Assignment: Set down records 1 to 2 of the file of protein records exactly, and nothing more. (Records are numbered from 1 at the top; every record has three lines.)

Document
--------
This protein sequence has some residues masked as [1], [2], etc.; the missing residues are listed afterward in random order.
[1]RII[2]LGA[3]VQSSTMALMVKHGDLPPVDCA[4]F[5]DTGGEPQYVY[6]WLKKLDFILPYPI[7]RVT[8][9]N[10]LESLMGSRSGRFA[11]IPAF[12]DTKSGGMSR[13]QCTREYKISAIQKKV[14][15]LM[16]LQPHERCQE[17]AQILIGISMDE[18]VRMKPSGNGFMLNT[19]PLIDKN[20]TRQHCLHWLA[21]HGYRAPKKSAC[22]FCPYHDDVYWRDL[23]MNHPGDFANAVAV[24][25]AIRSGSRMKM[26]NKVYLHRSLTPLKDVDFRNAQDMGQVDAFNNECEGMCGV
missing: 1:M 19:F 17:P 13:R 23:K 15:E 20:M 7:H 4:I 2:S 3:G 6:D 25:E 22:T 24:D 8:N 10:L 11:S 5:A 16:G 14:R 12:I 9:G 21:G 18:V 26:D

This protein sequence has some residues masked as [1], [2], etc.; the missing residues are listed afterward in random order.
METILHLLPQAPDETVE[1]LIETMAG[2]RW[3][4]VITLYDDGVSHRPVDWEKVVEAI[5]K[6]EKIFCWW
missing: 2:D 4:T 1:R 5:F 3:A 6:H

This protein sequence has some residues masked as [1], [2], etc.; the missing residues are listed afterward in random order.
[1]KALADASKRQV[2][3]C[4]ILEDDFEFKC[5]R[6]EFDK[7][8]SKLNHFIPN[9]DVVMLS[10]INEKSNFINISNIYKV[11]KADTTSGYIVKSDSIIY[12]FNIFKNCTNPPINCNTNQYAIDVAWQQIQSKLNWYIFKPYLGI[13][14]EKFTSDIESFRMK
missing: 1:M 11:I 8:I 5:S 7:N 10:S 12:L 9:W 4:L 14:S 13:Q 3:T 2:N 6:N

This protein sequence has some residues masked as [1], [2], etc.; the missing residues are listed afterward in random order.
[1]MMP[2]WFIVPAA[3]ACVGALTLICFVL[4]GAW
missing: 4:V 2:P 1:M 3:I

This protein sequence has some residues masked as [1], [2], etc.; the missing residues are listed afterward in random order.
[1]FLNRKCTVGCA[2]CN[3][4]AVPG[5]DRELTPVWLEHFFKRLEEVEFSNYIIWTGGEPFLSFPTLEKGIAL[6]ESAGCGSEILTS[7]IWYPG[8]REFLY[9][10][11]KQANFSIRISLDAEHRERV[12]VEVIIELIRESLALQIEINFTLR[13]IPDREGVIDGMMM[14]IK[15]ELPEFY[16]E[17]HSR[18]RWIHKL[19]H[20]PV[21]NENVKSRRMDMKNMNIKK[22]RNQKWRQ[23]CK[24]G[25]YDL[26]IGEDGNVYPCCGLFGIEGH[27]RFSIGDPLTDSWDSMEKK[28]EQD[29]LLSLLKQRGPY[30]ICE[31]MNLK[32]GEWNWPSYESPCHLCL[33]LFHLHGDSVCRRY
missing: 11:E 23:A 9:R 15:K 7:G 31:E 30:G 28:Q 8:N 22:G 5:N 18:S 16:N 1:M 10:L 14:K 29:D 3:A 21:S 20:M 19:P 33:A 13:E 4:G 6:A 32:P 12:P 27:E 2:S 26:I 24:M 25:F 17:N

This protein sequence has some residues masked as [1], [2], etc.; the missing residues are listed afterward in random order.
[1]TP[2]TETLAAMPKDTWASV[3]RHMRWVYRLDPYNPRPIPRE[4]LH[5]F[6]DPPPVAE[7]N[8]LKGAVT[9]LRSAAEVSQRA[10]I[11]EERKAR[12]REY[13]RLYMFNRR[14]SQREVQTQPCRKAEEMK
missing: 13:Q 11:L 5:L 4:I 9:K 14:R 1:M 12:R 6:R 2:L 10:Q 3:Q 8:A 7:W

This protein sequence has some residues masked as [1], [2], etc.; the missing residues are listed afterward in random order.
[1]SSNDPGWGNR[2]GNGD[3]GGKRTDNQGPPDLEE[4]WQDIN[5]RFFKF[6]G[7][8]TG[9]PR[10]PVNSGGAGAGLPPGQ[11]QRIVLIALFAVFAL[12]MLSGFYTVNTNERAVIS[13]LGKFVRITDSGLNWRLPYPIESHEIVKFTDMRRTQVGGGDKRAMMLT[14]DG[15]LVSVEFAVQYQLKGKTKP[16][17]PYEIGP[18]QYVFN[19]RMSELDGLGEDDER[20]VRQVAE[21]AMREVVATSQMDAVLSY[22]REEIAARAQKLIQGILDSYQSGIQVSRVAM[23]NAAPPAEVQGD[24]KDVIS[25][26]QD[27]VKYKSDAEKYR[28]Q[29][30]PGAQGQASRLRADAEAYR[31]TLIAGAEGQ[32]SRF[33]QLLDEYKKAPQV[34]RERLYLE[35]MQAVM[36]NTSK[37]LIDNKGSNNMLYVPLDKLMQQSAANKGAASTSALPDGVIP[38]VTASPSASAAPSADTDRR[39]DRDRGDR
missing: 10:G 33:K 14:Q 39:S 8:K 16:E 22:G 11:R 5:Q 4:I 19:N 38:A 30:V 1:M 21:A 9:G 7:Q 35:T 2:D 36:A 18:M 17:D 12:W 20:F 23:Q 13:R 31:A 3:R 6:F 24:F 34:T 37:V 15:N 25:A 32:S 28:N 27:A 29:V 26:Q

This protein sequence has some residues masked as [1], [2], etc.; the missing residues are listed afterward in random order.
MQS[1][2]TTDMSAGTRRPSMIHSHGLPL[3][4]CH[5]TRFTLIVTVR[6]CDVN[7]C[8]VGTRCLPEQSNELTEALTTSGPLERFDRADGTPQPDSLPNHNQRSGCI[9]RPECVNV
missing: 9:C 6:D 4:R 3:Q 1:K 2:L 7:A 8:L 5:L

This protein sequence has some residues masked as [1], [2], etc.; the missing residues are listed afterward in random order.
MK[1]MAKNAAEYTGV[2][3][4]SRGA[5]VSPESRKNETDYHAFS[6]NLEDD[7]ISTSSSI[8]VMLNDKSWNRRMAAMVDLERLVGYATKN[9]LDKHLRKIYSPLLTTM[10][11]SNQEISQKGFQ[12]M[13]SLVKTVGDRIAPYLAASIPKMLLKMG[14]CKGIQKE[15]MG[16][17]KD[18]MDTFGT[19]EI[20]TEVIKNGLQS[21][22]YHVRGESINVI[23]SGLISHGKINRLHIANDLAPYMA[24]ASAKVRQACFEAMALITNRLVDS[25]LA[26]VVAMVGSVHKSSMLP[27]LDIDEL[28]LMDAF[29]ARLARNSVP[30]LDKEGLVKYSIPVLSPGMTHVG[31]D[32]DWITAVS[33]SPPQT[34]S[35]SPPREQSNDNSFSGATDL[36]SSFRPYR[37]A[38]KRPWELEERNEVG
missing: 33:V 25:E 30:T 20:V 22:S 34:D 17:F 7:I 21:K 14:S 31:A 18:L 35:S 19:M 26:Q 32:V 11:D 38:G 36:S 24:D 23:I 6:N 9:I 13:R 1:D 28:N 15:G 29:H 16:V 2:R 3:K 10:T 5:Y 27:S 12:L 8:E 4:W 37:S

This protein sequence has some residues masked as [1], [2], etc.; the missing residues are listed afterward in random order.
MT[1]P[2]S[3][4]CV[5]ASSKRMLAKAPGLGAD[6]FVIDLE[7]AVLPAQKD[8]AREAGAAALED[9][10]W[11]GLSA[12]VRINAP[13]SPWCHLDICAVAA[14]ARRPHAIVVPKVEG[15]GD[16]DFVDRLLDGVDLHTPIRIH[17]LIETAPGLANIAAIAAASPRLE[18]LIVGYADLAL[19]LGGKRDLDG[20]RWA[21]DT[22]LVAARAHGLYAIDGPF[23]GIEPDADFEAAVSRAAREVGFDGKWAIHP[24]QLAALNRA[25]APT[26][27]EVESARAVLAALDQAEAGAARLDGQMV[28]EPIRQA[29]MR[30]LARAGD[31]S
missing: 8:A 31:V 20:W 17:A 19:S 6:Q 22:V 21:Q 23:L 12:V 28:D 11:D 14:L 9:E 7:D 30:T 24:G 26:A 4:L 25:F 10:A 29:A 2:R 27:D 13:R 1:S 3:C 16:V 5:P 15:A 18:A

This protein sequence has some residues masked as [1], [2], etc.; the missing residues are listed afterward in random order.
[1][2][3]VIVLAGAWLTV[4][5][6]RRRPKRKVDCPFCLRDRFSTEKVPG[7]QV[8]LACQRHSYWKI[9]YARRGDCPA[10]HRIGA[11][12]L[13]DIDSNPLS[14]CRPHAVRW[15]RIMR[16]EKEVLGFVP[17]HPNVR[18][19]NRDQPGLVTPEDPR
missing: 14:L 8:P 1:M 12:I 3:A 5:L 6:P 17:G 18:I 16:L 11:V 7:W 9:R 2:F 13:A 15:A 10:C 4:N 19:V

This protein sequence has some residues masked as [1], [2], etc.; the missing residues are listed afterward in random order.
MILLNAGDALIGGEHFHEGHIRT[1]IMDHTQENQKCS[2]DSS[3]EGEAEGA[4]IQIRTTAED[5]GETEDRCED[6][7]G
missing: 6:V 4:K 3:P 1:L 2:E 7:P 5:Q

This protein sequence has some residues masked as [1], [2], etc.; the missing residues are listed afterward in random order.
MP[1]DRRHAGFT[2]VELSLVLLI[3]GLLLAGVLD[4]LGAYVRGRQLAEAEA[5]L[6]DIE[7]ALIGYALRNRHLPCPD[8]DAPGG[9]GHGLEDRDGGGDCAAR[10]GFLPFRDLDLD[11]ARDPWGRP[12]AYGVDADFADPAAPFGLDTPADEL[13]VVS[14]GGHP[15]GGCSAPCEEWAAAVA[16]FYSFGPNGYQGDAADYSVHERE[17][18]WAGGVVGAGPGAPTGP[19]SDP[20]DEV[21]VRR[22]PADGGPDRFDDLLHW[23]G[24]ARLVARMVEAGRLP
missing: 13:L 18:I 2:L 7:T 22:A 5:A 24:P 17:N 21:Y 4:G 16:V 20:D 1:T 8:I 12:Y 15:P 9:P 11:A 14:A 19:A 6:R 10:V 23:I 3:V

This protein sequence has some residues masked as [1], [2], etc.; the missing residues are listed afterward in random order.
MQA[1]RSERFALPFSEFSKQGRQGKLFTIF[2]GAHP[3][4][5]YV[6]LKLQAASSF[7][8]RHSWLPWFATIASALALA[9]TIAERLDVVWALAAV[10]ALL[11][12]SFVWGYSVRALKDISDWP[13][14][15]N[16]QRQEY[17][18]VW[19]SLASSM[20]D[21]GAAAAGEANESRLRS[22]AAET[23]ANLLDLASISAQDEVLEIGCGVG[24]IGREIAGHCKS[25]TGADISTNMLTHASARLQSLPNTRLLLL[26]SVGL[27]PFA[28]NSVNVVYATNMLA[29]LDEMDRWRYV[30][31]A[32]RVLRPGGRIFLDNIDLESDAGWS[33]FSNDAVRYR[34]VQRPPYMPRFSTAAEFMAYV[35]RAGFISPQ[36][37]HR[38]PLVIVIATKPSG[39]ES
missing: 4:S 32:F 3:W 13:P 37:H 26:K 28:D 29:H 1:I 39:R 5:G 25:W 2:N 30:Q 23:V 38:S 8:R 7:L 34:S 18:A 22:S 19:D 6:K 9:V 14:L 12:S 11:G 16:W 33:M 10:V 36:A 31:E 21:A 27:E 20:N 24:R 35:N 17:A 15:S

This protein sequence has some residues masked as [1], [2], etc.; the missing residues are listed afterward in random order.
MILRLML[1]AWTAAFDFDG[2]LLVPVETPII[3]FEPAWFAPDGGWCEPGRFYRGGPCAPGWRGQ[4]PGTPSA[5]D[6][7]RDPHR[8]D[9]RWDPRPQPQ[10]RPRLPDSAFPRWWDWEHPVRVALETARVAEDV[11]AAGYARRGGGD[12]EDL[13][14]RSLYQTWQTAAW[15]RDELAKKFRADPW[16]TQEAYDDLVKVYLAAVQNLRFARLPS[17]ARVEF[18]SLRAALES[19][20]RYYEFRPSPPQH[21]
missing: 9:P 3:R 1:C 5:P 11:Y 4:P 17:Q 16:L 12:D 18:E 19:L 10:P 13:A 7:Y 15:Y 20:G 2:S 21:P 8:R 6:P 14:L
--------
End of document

This protein sequence has some residues masked as [1], [2], etc.; the missing residues are listed afterward in random order.
[1]RII[2]LGA[3]VQSSTMALMVKHGDLPPVDCA[4]F[5]DTGGEPQYVY[6]WLKKLDFILPYPI[7]RVT[8][9]N[10]LESLMGSRSGRFA[11]IPAF[12]DTKSGGMSR[13]QCTREYKISAIQKKV[14][15]LM[16]LQPHERCQE[17]AQILIGISMDE[18]VRMKPSGNGFMLNT[19]PLIDKN[20]TRQHCLHWLA[21]HGYRAPKKSAC[22]FCPYHDDVYWRDL[23]MNHPGDFANAVAV[24][25]AIRSGSRMKM[26]NKVYLHRSLTPLKDVDFRNAQDMGQVDAFNNECEGMCGV
missing: 1:M 19:F 17:P 13:R 23:K 15:E 20:M 7:H 4:I 2:S 3:G 6:D 25:E 22:T 24:D 8:N 10:L 11:S 5:A 16:G 14:R 12:I 9:G 21:G 18:V 26:D

This protein sequence has some residues masked as [1], [2], etc.; the missing residues are listed afterward in random order.
METILHLLPQAPDETVE[1]LIETMAG[2]RW[3][4]VITLYDDGVSHRPVDWEKVVEAI[5]K[6]EKIFCWW
missing: 2:D 4:T 1:R 5:F 3:A 6:H